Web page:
How Shopping—and Investing—Might Be Enabling Modern Slavery
It may seem shocking, but a simple trip to the local store to pick up fresh produce or clothing could enable human exploitation. For investors, those same connections can exist within their portfolios—and it takes more than a passive effort to root them out.
Modern slavery—the use of forced labor and other human rights abuses in company supply chains and operations—is officially illegal. But it remains all too prevalent in many countries, including developed nations (Display). According to one estimate, 40.3 million people—one in every 185 people on the planet—were victims in 2016. Most were women and girls.*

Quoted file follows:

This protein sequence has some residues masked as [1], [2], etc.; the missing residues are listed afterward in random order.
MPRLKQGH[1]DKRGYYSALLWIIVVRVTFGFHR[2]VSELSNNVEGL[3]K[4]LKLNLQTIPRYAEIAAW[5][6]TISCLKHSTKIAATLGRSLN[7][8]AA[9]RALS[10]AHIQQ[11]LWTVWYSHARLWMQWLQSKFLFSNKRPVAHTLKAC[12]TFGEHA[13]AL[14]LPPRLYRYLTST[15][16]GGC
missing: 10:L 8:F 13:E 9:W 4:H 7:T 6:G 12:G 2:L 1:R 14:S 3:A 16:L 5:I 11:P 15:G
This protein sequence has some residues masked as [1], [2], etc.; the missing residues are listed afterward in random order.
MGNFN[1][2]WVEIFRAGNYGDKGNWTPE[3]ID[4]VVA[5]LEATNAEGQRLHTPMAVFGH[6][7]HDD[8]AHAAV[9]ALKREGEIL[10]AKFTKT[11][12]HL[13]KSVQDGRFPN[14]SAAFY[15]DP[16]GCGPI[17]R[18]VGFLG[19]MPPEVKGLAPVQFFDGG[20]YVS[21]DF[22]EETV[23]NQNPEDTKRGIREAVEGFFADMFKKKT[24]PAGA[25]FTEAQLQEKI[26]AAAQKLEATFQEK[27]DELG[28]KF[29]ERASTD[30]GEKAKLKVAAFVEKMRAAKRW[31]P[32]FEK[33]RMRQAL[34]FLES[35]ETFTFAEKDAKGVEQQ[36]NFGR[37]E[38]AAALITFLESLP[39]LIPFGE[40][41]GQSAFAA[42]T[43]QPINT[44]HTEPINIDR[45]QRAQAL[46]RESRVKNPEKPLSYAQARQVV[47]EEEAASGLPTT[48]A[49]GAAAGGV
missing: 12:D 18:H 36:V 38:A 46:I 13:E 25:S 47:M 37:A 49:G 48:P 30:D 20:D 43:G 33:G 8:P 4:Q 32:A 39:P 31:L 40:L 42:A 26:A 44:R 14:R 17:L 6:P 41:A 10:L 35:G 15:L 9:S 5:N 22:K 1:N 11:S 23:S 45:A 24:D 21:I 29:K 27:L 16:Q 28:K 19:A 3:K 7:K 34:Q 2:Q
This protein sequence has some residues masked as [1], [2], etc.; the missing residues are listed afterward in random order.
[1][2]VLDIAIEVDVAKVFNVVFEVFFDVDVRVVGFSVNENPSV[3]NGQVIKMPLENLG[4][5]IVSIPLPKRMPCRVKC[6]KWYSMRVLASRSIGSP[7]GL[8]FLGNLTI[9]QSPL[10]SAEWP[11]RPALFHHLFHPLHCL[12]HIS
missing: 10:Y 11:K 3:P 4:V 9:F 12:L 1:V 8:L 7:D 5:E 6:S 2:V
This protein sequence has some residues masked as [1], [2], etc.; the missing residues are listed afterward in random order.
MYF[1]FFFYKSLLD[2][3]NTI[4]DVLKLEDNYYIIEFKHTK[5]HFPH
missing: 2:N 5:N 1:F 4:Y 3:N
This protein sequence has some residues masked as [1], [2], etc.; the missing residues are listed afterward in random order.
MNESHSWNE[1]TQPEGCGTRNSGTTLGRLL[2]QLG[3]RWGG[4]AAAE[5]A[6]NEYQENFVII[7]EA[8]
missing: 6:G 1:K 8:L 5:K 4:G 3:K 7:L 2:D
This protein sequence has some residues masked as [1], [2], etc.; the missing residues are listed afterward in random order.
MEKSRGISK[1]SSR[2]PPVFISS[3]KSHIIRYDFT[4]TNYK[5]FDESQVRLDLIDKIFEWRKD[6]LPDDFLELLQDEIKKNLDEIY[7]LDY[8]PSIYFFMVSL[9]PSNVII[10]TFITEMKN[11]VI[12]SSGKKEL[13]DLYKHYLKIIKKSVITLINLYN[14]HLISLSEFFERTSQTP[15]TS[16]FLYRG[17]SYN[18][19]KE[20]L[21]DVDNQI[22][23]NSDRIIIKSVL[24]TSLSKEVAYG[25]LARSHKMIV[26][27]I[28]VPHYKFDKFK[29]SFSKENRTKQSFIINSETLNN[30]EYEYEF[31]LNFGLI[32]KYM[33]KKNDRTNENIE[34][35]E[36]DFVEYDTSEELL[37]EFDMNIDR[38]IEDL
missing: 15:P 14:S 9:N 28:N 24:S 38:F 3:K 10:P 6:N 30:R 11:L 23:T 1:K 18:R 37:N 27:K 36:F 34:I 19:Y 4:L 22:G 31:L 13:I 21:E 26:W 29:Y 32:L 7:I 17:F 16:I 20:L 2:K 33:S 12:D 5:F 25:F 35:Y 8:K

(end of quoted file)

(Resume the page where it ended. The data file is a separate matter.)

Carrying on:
Consumers are becoming more aware of the problem and starting to push back—for obvious ethical reasons. So are investors, as they apply an environmental, social and governance lens to companies to strengthen their fundamental research and foster higher conviction in their holdings.
To get the research right, investors must combine a big-picture view of countries and industries with an exacting, up-close lens on every aspect of a company’s business model and supply chain—because ties to modern slavery can be hidden and complex.
The True Cost of a Weekly Shopping Trip
How pervasive is this social evil, and how challenging is the battle for investors to surface and address it? A simple trip to the store tells the tale.